In 1828, the world-renowned science-fiction author, Jules Verne, was born in what was then called the Venice of the West - the city of Nantes, in France.
Around the same period, when Jules Verne was only a baby, the English landscape painter, JMW Turner, drew sketches of Nantes.
Nantes - view from Île Feydeau, Turner 1828
The wonderful drawing above illustrates the lively canal activity around Île Feydeau. Then the home of Nantes' wealthiest families, Île Feydeau's majestic residential buildings can just be discerned on the right-hand side.
In the early 20th century, major diversion projects began in Nantes and lasted through WWII. Before this time, the Erdre, the Loire's tributary, flowed through a number of canals, lending the city a somewhat Venetian aspect. During the 18th and early 19th centuries, Nantes' port thrived with large vessels destined for Africa and the Americas, including sadly, slavers. Dark as Nantes' past may be, one easily forms an impression of a bustling trade city comparable to Venice.
Banks of the River Erdre, looking North - Turner
Touring through Nantes one finds much history. There is first the medieval Chateau along the banks of the Loire. The Dukes of Brittany had their seat here and it serves as a wonderful museum today.
The unforgettable Chateau des Ducs de Bretagne, Nantes
Turner's sketch of the castle is lovely too.
Chateau of the Dukes of Brittany - TurnerBut a rare treat, if you are a fan of Jules Verne, is to follow the Loire River from the Chateau, past Place Bouffay, all along key spots where one of Brittany's finest authors lived.
18th Century map of Nantes before the diversion of the Erdre
Ile Feydeau lies in the center of the Loire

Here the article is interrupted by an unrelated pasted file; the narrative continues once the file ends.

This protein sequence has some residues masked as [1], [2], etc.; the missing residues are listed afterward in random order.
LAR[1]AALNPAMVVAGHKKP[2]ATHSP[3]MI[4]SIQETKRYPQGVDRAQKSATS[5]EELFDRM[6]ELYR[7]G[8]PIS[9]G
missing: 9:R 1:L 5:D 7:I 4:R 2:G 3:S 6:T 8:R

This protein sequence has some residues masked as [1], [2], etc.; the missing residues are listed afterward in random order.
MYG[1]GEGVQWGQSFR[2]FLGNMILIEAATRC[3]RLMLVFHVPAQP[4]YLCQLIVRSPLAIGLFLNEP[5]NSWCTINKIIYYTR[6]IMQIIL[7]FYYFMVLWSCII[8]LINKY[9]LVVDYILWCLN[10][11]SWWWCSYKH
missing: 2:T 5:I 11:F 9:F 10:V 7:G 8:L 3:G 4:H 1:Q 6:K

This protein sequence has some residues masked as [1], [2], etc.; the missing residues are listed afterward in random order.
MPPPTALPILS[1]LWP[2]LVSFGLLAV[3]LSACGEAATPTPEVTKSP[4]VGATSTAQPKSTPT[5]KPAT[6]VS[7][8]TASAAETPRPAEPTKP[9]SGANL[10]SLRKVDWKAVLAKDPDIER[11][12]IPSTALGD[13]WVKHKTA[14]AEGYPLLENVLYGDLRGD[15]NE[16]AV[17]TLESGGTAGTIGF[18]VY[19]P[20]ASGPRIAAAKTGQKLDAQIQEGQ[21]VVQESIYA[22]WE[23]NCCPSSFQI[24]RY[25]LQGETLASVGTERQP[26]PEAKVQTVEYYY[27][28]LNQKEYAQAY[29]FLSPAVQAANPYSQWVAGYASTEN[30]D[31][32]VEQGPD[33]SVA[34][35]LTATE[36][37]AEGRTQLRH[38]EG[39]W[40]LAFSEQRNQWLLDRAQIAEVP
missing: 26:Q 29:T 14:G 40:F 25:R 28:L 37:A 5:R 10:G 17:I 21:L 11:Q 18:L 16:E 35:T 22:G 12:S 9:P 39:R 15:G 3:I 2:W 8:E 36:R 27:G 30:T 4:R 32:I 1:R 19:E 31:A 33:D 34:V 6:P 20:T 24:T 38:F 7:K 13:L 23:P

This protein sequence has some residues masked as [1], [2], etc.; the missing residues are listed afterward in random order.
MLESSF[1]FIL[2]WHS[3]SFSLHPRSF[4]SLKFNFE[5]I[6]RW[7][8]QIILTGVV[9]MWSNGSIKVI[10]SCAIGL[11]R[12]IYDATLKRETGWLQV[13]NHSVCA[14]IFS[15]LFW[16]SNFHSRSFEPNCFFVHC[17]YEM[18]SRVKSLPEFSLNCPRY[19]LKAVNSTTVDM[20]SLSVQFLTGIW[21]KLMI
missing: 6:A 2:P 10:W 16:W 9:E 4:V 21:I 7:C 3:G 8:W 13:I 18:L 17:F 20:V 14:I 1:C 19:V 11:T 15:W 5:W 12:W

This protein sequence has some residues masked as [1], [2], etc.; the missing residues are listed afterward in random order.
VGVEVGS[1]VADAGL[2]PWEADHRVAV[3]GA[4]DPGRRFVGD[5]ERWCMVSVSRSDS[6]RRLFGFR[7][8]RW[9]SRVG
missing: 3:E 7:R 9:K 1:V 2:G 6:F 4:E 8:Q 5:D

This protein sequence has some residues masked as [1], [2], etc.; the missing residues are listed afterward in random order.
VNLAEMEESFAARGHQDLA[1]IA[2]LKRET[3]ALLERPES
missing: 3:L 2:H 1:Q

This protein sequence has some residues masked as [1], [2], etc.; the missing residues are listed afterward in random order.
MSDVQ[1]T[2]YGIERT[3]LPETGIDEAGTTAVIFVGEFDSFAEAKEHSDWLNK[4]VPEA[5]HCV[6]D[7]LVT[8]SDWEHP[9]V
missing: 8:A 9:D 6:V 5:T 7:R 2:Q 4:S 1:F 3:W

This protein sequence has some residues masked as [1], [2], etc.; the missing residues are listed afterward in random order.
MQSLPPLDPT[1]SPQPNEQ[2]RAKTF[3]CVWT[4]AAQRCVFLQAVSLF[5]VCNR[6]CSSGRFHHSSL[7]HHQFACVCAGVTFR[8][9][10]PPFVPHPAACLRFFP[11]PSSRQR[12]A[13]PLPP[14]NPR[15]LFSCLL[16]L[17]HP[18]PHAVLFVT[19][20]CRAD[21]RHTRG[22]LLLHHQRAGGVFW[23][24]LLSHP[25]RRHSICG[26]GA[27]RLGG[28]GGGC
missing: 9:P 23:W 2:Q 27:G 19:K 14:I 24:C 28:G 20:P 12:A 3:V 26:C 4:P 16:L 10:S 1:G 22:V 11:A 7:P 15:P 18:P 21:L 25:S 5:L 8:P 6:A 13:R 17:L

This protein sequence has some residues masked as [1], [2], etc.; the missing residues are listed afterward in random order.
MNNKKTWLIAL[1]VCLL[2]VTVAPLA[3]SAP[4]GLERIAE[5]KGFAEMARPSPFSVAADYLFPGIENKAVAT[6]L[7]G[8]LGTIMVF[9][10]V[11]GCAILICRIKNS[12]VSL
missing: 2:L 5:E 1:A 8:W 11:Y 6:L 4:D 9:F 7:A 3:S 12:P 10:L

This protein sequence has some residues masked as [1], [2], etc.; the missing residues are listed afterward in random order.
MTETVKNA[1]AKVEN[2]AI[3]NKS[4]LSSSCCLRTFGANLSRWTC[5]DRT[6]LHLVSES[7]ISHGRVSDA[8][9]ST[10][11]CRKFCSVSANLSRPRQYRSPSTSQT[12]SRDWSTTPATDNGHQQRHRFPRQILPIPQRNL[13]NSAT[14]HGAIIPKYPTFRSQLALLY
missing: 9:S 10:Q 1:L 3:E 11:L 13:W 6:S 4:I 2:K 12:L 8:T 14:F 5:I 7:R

An island within a city.
Such is Île Feydeau, which today following the diversion of the Erdre, is accessible on foot.
Parallel to the quay is the old Rue Kervégan which is lined with restaurants and fine mid-18th century buildings. Ile Feydeau is the area of Nantes which was once inhabited by rich slavers and merchants. Its edifices are ornate with marine monsters and creatures that evoke the intense relationship between the island's ancient dwellers and the sea.
Beautiful balconies on Île Feydeau
The head of marine creatures gracing Île Feydeau homes
It is also on Ile Feydeau, at 4 Olivier de Clisson Street to be precise, that the founder of science-fiction (a title he shares with H.G. Wells), was born. Jules Verne's father was a lawyer and barely of middle-class.
Plaque on 4 Olivier de Clisson Street
"The 8 February 1828
Precursor of Modern Discoveries
Is born in this house."
4 Olivier de Clisson Street
It is no surprise that from a young age, Jules Verne became well-aware of Nantes' trans-atlantic slave trading. He turned out to be a staunch opposer of slavery and of the slave trade, denouncing these in his book, Dick Sand, A Captain of Fifteen. Later in his twenties, he would become a good friend of author, Alexandre Dumas, whose own father had been borne of a slave.
Stop 2 - 2 allee Jean Bart (cours des Cinquantes otages)
At 2 Allee Jean Bart, long before the Erdre was diverted to give birth to what is now the Cours des Cinquantes Otages, we find Jules Verne's other childhood home. His family moved to Jean Bart when he was barely a toddler. They remained there until Jules Verne was 12 years old.
"Jules Verne, as a child lived here from 1829 to 1840."
Stop 3 - Church of Saint Nicolas
Nearby, the basilica of Saint Nicolas, whose earliest building dated from the 12th century and which had undergone a number of evolution through the centuries, was re-constructed starting in 1844 based on plans that had been finalised on the eve of the French Revolution.
Jules Verne's father belonged to the parish council that commissioned this wonderful building.
This neo-gothic church is classified as a historical monument since November 1986.
Neo-Gothic Church of Saint-Nicolas
But if you follow the Loire River toward the Jules Verne Museum, you come across a more recent statue, created as an homage to the celebrated author - it is Captain Nemo looking out across the Loire...and just behind him, a fictitious statue of the young Jules Verne sits on a bench, dreaming of the sea.
And that is a rare treat.
Because to dwell upon the imagination of a child who would one day become one of the world's greatest science fiction authors, well, that is sheer bliss.